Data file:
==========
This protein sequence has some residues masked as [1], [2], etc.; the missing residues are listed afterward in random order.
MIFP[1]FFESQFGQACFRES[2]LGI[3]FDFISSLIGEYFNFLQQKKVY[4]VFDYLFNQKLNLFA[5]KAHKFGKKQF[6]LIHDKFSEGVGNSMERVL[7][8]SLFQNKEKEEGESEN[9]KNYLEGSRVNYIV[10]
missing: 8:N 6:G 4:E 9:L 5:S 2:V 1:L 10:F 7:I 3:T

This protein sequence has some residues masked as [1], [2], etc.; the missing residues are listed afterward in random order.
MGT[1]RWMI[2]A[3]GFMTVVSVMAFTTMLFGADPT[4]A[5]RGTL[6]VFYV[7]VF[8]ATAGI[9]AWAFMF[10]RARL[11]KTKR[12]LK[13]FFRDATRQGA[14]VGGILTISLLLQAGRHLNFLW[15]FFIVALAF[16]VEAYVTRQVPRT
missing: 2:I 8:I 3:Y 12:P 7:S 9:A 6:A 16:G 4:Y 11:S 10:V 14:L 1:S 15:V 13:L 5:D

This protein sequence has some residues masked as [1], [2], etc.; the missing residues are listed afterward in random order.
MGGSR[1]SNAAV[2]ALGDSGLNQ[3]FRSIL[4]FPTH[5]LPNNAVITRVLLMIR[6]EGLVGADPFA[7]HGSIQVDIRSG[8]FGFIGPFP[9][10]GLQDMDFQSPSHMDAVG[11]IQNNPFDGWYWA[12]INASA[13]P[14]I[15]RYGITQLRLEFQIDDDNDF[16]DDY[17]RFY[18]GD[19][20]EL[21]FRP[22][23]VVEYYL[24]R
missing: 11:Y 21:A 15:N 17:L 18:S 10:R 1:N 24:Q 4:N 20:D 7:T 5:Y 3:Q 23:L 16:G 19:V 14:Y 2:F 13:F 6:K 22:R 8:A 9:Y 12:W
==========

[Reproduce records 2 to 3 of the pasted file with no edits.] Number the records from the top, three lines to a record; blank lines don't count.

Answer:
This protein sequence has some residues masked as [1], [2], etc.; the missing residues are listed afterward in random order.
MGT[1]RWMI[2]A[3]GFMTVVSVMAFTTMLFGADPT[4]A[5]RGTL[6]VFYV[7]VF[8]ATAGI[9]AWAFMF[10]RARL[11]KTKR[12]LK[13]FFRDATRQGA[14]VGGILTISLLLQAGRHLNFLW[15]FFIVALAF[16]VEAYVTRQVPRT
missing: 2:I 8:I 3:Y 12:P 7:S 9:A 6:A 16:G 4:Y 11:S 10:V 14:L 1:S 15:V 13:L 5:D

This protein sequence has some residues masked as [1], [2], etc.; the missing residues are listed afterward in random order.
MGGSR[1]SNAAV[2]ALGDSGLNQ[3]FRSIL[4]FPTH[5]LPNNAVITRVLLMIR[6]EGLVGADPFA[7]HGSIQVDIRSG[8]FGFIGPFP[9][10]GLQDMDFQSPSHMDAVG[11]IQNNPFDGWYWA[12]INASA[13]P[14]I[15]RYGITQLRLEFQIDDDNDF[16]DDY[17]RFY[18]GD[19][20]EL[21]FRP[22][23]VVEYYL[24]R
missing: 11:Y 21:A 15:N 17:L 18:S 10:R 1:N 24:Q 4:N 20:D 7:T 5:Y 3:Q 23:L 16:G 19:V 14:Y 2:F 13:F 6:K 22:R 8:A 9:Y 12:W